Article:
Flo: Because of it's comparatively high alcohol content it earned the nickname "wife beater". And that is some bad PR.

Paul: It has... a reputation for people getting a bit punchy when drinking it. As with most stereotypes, it has a grain of truth about it.

Laura: It contains a special "fight" potion.

Richard: Um... the brutally honest answer is that it's associated with domestic abuse. Nobody's sure where this stemmed from but people think if you drink it you become violent and abusive.

Hilary: It's not, really. It's just considered a really strong beer that - if you drink it - will cause you to commit violence. But it's not a class thing. A royal could drink it and then they'd commit said violence.


12. Why isn’t there any late-night food delivery?

Ljupco / Thinkstock

Flo: We get it on our way home because we walk everywhere because our country is small.

Paul: We have a cup of tea and go to bed. What?

Laura: Because British people like to be miserable so we'd rather just scrabble around for a measly crumpet in the small hours.

Richard: There is, it's just in the form of the worst kebab you've ever had in your life.

Hilary: I ask myself this same question at 3 .a.m every single day. It's a travesty. Though you can go to a 24-hour ASDA and reheat a depressing frozen pizza if you're desperate.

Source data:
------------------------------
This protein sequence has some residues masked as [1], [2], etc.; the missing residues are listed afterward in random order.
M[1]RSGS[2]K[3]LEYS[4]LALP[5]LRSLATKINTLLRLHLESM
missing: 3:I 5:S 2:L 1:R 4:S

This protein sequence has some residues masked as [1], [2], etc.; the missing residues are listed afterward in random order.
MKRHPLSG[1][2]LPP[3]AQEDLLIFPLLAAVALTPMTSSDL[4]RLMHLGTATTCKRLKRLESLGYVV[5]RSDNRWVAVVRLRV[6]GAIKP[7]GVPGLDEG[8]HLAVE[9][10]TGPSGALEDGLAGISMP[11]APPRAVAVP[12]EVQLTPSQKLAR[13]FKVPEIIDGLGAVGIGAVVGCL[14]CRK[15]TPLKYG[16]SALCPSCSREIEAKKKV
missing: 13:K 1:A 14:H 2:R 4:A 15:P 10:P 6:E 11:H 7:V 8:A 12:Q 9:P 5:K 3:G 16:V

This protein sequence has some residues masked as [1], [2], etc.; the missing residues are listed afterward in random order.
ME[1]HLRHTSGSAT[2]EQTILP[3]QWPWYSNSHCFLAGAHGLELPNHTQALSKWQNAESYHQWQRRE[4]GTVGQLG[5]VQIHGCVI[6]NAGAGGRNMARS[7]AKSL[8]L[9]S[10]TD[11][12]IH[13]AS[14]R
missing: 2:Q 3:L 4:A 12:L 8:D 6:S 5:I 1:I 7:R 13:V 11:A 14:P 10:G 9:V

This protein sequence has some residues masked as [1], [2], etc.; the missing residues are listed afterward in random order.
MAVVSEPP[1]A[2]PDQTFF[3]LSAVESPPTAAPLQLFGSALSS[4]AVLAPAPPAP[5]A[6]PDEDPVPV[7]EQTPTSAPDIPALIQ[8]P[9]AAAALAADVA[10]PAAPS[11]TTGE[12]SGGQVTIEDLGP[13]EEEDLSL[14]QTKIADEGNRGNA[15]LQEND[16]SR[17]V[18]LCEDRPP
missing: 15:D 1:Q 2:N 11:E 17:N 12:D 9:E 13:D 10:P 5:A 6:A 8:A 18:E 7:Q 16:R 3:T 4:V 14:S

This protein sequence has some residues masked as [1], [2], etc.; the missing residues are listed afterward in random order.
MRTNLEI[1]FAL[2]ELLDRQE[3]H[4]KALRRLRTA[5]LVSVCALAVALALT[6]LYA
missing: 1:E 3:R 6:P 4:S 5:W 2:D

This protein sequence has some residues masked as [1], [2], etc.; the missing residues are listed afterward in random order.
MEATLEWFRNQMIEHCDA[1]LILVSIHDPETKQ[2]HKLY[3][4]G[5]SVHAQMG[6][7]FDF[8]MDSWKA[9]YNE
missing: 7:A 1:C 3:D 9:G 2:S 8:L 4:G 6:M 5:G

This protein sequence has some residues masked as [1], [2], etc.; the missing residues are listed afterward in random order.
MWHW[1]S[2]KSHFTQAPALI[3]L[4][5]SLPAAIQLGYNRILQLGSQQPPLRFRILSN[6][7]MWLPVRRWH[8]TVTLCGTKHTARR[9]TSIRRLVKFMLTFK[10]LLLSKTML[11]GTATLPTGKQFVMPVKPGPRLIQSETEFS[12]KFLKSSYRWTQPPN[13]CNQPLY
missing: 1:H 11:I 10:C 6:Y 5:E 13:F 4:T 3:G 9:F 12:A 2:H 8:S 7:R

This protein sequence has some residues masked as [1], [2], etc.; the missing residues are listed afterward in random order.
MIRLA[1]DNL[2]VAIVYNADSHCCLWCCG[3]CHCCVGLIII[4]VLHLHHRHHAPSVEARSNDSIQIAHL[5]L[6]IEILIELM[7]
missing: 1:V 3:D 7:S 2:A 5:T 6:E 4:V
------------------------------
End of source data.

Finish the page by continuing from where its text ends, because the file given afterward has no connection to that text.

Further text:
Paul: We literally don't, there aren't enough houses and we're all way too near each other for comfort.

Flo: There isn't a big empty cold bit in the middle.

Laura: Huddle together, keeps us warm.

Hilary: It's like musical chairs, we all circle the country periodically and when the music stops you have to find a place to live. If you don't manage it you have to move to Ireland.


15. How does the BBC continuously churn out such quality TV?

BBC / Via

Paul: David Attenborough.

Laura: Magic.

Richard: The BBC is cool but we have to pay for it, or go to jail, so there are two sides to every coin.

Hilary: Because we give it a ton of our hard-earned cash and we go crazy angry if they don't deliver. We write letters about "wasting our license fee" to the Daily Mail and kick up SUCH A FUSS.

16. Are there really people in the U.K. who are only famous for guesting on panel shows?

Channel 4 / Via

Richard: Yes, can we send them to Canada?

Hilary: Most people on panel shows are famous for being stand-up comedians, so I'm not sure that's quite right.

Paul: It turns out, amazingly, if you're enough of a complete shit, you can get hired to be a complete shit on the TV, as a career! See also: entertainment mouthpiece, partygoer, etc.

Laura: Russell Howard would be a very hungry man if not.

17. What’s a Katie Price?

Anthony Harvey / Getty Images

Flo: Jordan. Boobs.

Laura: A British institution.

Hilary: She's a sort of mascot for the U.K. She's just there, like the ravens in the Tower of London. Legend has it that if she ever leaves either the country will come to an end or we'll all get much more work done.

Richard: Can we send her to Canada too?